All About Vaping… Everything you need to know about vaping

Dear Brian,
Is vaping without nicotine bad for you?

The short answer is yes. Vaping is bad for you, regardless of what it is you’re vaping. That being said, it’s still safer than smoking cigarettes because you’re not combusting plant matter and inhaling carcinogens.

Even without nicotine, you have to worry about the quality of ingredients used in ejuice and the specific ingredients used. Many artificial flavorings (and even some natural ones) used in vape juices are unsafe. The FDA classifies many of these flavorings as generally safe for eating/drinking, but there are so far very few studies on the effects of heating and inhaling them.

In addition, although the FDA is currently strengthening regulations, currently the vape industry (and the cannabis industry, for that matter) is largely unregulated and therefore you never really know what you’re getting. I rarely see any ingredients listed on ejuice bottles, and that’s enough for me to know there are dangers.

Even aside from the ejuices, you also have to worry about the materials used in the ecigarette. Some manufacturers will use cheaper plastics or metals in the tanks, coils, and mouthpieces that may not be safe when heated. We can’t necessarily blame just foreign manufacturers for this because U.S. regulations are just as lax as they are most other places.

So, while vaping is generally safer than smoking, it’s far from safe. There are still inherent risks associated with it, so don’t think you’re invincible.

Dear Brian,
Is vaping marijuana bad?

This is a pretty open-ended question and depends on where you live and your perspective. It also depends on what type of vaping you’re talking about.

THC/CBD is often diluted in vegetable glycerin, coconut oil, and/or propylene glycol to make it viscous enough for disposable vape cartridges. This type of vaping carries the same risks outlined in the question above.

Vaping cannabis concentrates like honeycomb, shatter, wax, or live resin is a different matter altogether. In this case, there is a possibility of catching lipid pnuemonia because of the waxy liquids found in concentrates. It’s also recommended you only vape using ceramic or quartz dab nails (or even glass dry vape rigs). Titanium is generally safe, but you never know if what you’re using is actual titanium as manufacturers could easily swap out cheaper metals, leaving you at risk for metal poisoning.

Dry herb vaping is also possible in which you put the marijuana in what’s essentially an oven and heat it to the point that you only evaporate the crystals on the outside, without combusting the plant matter. This type of vaping is safer than smoking because there are less carcinogens (though they still exist because the plant matter can be singed).

None of these answers take into account that usage of marijuana may be illegal where you live, people may discriminate against you for using it, and the actual effects of marijuana on your body. Those are entirely different conversations altogether.

Dear Brian,
What is better: smoking or vaping?

This is like comparing sugar to artificial sweeteners. Neither is actually all that good for you, and moderation is the key to staying healthy and safe.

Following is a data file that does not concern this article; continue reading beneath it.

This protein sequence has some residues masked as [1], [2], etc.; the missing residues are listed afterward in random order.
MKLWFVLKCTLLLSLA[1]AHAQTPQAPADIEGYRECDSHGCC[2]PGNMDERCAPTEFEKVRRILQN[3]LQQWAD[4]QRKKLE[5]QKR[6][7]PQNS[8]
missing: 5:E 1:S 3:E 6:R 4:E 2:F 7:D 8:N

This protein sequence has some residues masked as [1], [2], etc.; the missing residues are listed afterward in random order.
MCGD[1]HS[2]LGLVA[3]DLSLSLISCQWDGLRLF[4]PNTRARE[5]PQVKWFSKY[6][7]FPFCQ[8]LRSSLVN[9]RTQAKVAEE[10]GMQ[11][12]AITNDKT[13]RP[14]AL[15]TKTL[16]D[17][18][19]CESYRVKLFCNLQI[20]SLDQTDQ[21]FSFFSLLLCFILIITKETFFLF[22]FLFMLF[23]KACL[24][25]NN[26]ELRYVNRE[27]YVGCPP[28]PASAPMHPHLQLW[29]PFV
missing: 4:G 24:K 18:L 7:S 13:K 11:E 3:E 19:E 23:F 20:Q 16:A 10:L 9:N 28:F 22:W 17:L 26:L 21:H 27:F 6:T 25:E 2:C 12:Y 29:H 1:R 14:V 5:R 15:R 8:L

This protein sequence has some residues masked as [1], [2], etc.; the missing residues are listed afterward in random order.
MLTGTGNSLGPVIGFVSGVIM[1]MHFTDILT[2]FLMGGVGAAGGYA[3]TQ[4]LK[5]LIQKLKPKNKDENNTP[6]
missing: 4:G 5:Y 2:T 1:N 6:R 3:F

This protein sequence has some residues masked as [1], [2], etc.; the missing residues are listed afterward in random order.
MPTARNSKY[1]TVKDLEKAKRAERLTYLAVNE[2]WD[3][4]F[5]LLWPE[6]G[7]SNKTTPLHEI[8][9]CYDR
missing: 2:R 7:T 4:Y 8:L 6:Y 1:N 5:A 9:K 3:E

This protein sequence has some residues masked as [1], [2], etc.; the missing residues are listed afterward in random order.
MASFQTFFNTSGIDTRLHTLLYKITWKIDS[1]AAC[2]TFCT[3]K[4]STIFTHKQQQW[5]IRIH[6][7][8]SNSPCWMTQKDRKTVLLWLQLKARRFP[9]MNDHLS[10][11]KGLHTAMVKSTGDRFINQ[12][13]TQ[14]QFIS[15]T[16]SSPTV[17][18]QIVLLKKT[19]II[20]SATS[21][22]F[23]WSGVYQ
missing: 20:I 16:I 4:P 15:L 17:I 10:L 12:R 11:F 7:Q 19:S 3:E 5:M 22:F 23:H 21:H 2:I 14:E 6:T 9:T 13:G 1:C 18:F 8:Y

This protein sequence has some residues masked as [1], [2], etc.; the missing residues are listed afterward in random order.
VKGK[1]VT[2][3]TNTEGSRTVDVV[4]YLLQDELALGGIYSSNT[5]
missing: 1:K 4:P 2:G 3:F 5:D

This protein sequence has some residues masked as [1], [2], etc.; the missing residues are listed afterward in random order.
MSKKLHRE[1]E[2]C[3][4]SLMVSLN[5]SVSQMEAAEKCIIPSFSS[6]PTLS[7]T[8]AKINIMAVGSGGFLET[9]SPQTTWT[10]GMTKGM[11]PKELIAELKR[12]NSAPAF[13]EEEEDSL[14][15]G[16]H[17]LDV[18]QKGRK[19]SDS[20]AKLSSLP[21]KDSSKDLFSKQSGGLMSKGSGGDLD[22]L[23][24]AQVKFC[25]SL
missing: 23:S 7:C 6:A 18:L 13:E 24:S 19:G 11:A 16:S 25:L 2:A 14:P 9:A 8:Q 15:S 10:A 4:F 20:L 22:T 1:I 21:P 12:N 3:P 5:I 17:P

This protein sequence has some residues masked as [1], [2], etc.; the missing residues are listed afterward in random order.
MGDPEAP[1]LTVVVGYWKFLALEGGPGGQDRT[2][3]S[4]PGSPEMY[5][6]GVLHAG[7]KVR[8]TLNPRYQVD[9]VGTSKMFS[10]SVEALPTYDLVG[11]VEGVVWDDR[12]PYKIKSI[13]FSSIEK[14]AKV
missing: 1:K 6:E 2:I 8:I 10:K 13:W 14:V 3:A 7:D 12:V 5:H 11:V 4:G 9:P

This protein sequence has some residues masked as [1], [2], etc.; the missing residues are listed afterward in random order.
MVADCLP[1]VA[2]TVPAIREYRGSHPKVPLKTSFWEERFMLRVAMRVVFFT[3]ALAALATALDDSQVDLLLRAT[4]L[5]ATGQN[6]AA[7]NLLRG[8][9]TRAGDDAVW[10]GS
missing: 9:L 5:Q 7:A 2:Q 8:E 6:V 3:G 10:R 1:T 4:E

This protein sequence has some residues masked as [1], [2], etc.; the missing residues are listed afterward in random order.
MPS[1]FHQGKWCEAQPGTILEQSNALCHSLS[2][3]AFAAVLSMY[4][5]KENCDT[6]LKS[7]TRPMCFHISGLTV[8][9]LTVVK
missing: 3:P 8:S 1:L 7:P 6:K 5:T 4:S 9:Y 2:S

When smoking, you inhale carcinogens, which are more likely to destroy your lungs, but vaping is still filling your lungs with chemicals other than those they were intended for. Both will have an effect on your body, but smoking is arguably more dangerous.

Dear Brian,
Does vaping make teeth yellow?

The short answer is no – the tar from smoking is what turns your teeth yellow, and vape contains no tar since you’re not burning it. Of course, vaping hasn’t been around long enough for in-depth studies to be performed, so it’s still up in the air as to whether or not any of the chemicals used in ejuices will turn your teeth yellow.

You’ll notice most ejuices have a yellow, orange, or brown tint to them, and there is a possibility that some of the flavorings and other ingredients could still discolor your teeth. They could have other impacts as well, but as far as we know right now, vaping is much easier on your teeth than smoking.

Dear Brian,
What is your opinion on vaping?

I’m honestly on the fence about it. I do support the vaping industry and have several clients in it, but I don’t believe it’s fully safe. I think the upcoming regulations can be a good thing (and think cannabis regulation is woefully far behind as well).

As a user, I’ve not been able to switch to vaping. I have a bunch of ejuices and ecigarettes that I do use on occasion, but they’ve not replaced my 20-year smoking habit. I’m actually going to work on that this summer and see if I can’t turn the tide.

My goal for this year is to quit smoking entirely (with the occasional exception of weed) and only use a vape pen when I’m seriously craving a cigerette and feel like I may be caving in. Until then, I’m a smoker who vapes, as I imagine a lot more people are than will admit.

You can learn more about E-Juice 101 at VapeChemist…

Brian Penny High TimesBrian Penny is a former Business Analyst and Operations Manager at Bank of America turned whistleblower, troll, and freelance writer. His work appears in High Times, Huffington Post, Fast Company, Hardcore Droid, and The Street.






Dr. Brian Penny is a former Business Analyst and Operations Manager at Bank of America turned whistleblower, troll, and freelance writer. You can find his work in Cracked, High Times, HuffPost, Lifewire, Forbes, Fast Company, and dozens of other places, although much of it is no longer under his name. Dr. Penny loves annoying fake media.

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